By Eric Kelsey LOS ANGELES (Reuters) - The estranged wife of Los Angeles Clippers co-owner Donald Sterling can proceed with the record $2 billion sale of the NBA team despite her husband's objections, a judge ruled on Monday, in a likely coda to a case of lingering racism in American sports. Los Angeles Superior Court Judge Michael Levanas said the deal struck by Shelly Sterling with former Microsoft Corp Chief Executive Officer Steve Ballmer was permissible and could be consummated even if Sterling, who has been banned for life from the National Basketball Association for racist remarks, chose to appeal. "She had every good reason to believe that Donald agreed to the sale of the team," said Levanas, who added that he found Donald Sterling's combative testimony at the emotionally charged nine-day trial "often evasive and inconsistent." The ruling was a major victory for an embarrassed NBA and Shelly Sterling, who had asked the probate judge to confirm her as the trustee of the family trust that owns the Clippers.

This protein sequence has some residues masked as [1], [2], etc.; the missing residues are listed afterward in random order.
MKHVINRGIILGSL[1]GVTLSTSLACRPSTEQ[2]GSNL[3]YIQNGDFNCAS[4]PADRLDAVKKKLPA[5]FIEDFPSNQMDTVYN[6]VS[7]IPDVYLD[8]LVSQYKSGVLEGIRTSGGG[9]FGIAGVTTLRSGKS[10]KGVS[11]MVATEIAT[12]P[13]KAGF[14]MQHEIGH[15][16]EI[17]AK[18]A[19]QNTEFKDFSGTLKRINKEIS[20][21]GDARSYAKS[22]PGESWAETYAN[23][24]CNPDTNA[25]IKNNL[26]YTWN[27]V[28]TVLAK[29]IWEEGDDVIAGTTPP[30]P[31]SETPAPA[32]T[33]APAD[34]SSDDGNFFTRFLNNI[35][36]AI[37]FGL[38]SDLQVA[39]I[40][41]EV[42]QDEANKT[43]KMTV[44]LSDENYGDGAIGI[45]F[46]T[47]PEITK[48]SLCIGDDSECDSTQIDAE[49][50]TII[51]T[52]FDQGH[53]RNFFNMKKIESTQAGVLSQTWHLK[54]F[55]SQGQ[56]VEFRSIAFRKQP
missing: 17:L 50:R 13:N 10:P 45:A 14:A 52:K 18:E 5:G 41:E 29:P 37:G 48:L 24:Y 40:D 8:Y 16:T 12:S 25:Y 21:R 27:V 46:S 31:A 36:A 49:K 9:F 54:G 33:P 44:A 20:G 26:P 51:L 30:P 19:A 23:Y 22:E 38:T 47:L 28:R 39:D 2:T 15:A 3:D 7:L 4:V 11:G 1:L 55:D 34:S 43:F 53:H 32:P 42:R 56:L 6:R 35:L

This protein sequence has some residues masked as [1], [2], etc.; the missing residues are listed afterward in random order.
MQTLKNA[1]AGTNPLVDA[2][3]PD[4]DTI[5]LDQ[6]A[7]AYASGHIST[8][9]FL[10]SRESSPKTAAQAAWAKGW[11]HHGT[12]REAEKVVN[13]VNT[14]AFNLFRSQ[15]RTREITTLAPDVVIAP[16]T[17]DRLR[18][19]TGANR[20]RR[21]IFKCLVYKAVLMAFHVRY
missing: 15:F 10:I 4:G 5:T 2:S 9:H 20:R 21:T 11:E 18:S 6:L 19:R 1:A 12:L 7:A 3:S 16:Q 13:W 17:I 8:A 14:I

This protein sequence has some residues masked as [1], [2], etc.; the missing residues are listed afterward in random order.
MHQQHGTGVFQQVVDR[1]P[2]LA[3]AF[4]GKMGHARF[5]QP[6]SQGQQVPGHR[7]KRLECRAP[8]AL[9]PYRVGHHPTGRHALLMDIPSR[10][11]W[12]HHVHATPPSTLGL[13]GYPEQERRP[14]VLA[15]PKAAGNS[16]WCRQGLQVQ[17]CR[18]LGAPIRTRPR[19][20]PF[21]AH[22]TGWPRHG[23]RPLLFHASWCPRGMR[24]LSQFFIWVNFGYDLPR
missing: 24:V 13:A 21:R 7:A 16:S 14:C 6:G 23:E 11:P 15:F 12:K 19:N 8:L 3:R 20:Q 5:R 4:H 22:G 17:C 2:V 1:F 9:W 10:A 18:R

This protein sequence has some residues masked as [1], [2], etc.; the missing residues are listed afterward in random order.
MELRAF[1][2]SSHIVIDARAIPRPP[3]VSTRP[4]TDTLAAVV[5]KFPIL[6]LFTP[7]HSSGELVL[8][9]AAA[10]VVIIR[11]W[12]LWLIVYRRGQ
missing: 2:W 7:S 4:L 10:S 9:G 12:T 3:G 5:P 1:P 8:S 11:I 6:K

By Jennifer Dobner SALT LAKE CITY (Reuters) - Federal land managers began rounding up wild horses on public land in central Utah on Monday as part of efforts to cut herd numbers and placate ranchers who say the animals destroy range land vital for cattle grazing. Working with a pair of helicopters, a crew of U.S. Bureau of Land Management (BLM) staff and contractors captured 45 horses in the Blawn Wash area near Minersville, about 220 miles southwest of Salt Lake City, agency spokeswoman Lisa Reid said. Over the next eight days they hope to gather a total of 140 Mustangs in Blawn Wash, one of four designated management areas in the region.